Award-winning Iron Lady director says EU 'should force Royal Shakespeare Company to cast women as men'
11:26 GMT, 7 December 2012
In Shakespeare's day a woman who dared to set foot on the stage would have been arrested.
But now a leading female director has insisted that theatre companies should be forced to to cast equal numbers of male and female actors, even if that would mean women playing traditional male roles.
Phyllida Lloyd, who directed the controversial Margaret Thatcher biopic The Iron Lady and the film Mamma Mia!, said that the lack of female roles in Shakespeare's plays should not stop the Royal Shakespeare Company employing the same number of women as men.
Head to head: Director Phyllida Lloyd wants legislation that would force the RSC to cast equal numbers of male and female actors in plays – such as William Shakespeare's – that traditionally have a male-heavy cast
Miss Lloyd, who is currently staging an all-female production of Shakespeare's Julius Ceasar set in a prison, advocated 'gender-blind casting' which would allow women to play male roles.
The award-winning director suggested that European legislation might soon 'shame the theatre' into offering both sexes the same opportunities.
The problem exists because Shakespeare – along with many playwrights – wrote far more male characters into his plays than female ones.
Miss Lloyd told Radio 4's Today programme on Thursday: 'For every job given to a girl in the London theatre, three jobs go to a boy, and I just felt the time had come to make some reparation.'
She said she'd had enough of women being shunted aside or 'somewhere back home putting the kettle on' rather than being seen on stage 'crying liberty, freedom and enfranchisement.'
Of course, gender-bending in
Shakespeare plays is hardly revolutionary. Cross-dressing was both a
well-used plot device and a necessity in the Bard's day, as all roles were played by men. Women were not allowed to
perform on stage.
The ban on female actors existed
until Charles II changed the law in the 17th century, which meant that
in plays such as Twelfth Night audiences were treated to the spectacle
of a man playing a woman who had disguised herself as a man.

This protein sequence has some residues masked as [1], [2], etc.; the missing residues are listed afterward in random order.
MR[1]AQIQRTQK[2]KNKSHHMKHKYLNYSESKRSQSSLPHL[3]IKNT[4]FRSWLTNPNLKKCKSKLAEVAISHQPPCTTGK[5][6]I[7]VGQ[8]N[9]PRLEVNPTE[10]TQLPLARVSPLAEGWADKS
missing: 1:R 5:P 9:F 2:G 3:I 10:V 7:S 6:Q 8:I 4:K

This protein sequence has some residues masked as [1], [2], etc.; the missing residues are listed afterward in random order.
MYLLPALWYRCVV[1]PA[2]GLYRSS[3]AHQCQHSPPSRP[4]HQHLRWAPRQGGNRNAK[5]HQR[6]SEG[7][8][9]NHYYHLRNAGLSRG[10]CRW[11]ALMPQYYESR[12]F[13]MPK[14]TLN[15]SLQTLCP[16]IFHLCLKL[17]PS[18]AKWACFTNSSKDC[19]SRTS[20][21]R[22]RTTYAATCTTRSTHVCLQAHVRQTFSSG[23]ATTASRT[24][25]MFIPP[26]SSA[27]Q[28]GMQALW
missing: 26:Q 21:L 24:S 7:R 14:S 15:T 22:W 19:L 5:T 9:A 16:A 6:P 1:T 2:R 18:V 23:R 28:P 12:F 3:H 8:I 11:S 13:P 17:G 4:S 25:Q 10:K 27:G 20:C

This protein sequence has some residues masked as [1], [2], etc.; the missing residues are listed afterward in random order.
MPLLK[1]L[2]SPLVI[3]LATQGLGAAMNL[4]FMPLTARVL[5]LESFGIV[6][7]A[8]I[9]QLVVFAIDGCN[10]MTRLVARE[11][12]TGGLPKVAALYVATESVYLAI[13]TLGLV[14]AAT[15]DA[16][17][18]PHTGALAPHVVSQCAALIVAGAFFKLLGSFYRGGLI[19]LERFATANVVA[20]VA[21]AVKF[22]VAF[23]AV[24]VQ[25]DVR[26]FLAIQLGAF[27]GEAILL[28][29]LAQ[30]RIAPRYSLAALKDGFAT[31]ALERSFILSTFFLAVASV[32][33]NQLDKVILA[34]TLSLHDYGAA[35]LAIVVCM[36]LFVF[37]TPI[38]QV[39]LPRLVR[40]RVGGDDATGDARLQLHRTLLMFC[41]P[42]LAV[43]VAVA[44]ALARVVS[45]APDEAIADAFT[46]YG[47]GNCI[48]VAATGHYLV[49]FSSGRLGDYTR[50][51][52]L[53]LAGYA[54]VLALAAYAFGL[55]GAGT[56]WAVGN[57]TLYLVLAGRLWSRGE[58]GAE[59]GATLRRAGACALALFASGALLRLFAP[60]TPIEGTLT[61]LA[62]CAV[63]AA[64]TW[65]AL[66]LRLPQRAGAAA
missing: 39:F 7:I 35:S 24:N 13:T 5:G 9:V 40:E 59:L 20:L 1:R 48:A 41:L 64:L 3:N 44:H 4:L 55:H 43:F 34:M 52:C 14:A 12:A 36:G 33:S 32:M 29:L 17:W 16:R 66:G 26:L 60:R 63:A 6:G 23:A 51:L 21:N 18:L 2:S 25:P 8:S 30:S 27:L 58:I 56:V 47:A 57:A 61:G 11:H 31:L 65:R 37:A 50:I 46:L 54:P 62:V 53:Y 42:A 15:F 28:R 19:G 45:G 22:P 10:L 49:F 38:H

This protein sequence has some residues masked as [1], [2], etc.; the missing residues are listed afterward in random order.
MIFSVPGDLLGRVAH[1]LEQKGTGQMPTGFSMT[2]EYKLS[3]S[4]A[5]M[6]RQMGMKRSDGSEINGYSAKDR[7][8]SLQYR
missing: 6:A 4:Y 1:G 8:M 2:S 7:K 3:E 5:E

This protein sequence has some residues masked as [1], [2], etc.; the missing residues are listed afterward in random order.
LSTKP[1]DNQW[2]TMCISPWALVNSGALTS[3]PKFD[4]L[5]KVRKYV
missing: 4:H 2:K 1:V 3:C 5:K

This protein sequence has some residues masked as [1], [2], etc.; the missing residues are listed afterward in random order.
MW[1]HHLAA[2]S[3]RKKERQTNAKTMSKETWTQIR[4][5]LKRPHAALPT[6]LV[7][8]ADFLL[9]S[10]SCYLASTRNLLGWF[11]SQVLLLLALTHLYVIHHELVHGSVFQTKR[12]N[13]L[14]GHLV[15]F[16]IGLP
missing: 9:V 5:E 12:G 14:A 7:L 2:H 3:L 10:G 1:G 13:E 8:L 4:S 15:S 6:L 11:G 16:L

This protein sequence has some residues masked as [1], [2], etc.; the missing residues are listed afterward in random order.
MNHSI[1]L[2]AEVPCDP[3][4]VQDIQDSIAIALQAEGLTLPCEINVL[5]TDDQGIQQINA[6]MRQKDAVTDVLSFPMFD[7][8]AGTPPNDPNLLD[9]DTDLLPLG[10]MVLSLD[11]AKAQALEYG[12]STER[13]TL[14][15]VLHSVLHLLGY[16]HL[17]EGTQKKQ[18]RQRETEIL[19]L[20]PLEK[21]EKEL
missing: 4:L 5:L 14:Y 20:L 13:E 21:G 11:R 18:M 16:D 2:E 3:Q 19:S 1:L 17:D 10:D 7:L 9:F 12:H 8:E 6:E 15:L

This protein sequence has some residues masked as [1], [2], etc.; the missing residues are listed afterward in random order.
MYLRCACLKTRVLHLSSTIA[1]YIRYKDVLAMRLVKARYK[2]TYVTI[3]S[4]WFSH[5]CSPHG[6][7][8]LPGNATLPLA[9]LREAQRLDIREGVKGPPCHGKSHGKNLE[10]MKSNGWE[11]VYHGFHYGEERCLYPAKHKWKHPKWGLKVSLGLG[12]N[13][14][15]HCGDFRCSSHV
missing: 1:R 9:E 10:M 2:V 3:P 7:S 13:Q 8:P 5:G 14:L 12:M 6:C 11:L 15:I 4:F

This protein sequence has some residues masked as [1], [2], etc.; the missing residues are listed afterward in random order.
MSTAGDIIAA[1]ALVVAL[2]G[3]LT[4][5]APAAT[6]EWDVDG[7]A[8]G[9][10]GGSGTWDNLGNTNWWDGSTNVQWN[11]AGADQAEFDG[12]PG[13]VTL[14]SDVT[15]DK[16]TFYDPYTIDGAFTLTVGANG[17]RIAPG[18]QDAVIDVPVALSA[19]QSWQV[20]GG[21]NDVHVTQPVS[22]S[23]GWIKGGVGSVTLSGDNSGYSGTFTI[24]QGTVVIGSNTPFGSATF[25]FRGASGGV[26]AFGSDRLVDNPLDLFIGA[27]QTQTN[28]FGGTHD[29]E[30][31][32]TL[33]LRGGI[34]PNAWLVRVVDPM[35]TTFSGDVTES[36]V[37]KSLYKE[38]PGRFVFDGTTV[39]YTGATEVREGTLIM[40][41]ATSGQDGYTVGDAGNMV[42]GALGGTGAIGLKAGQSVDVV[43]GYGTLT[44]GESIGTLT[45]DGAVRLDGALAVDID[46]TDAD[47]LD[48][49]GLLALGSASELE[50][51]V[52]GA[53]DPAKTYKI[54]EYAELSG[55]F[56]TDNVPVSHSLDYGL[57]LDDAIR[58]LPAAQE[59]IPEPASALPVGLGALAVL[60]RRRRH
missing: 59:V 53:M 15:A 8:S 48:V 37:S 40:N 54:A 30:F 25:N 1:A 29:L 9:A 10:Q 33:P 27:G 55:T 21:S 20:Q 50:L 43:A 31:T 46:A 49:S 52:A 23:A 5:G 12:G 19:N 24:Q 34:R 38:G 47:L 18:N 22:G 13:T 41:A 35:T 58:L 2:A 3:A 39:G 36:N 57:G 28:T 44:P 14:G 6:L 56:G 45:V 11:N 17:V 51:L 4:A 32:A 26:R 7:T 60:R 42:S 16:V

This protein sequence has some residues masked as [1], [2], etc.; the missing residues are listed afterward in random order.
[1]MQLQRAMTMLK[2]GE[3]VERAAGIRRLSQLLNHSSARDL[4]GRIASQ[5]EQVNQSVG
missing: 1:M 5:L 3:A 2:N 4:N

Gender issues: Hollywood movie Shakespeare in Love illustrated the problems of women being banned from the stage in the Elizabethan era. It portrayed Gwyneth Paltrow as a lady pretending to be a man so that she could play Shakespeare's Romeo
More recently, the comic potential of Elizabethan cross-dressing has been revived in films like Hollywood's Shakespeare in Love. It portrays Gwyneth Paltrow pretending to be a man so that she can play Shakespeare's Romeo – but her character
ends up playing an uncannily convincing Juliet.
And in modern times gender-blind casting has not been unusual since 1995, when actress Fiona Shaw played Richard II in Deborah Warner's production at the National Theatre.
But Miss Lloyd suggested that this sort of casting should be a requirement rather than an option.
She continued: 'Probably the European Union will legislate soon and … I would imagine, somebody’s going to be shaming the theatre.
'They should be just told that they have to have a 50/50 employment spread, then work out how to do the plays.
'If that means some gender-blind casting, some all-female, some all-male, it’s not rocket science, and I think they could have some fun.'
Gregory Doran, the RSC’s artistic director, told the Daily Telegraph that casting actors in different gender roles was nothing new for the company.
He said: 'This is something we’ve been doing in Stratford for years and these initiatives are now being taken up and expanded by others.
'We have future plans to further explore the issues surrounding women in theatre, and a company with a 50/50 split of male and female actors is one that I’ve already challenged Phyllida to come and run in Stratford-upon-Avon.'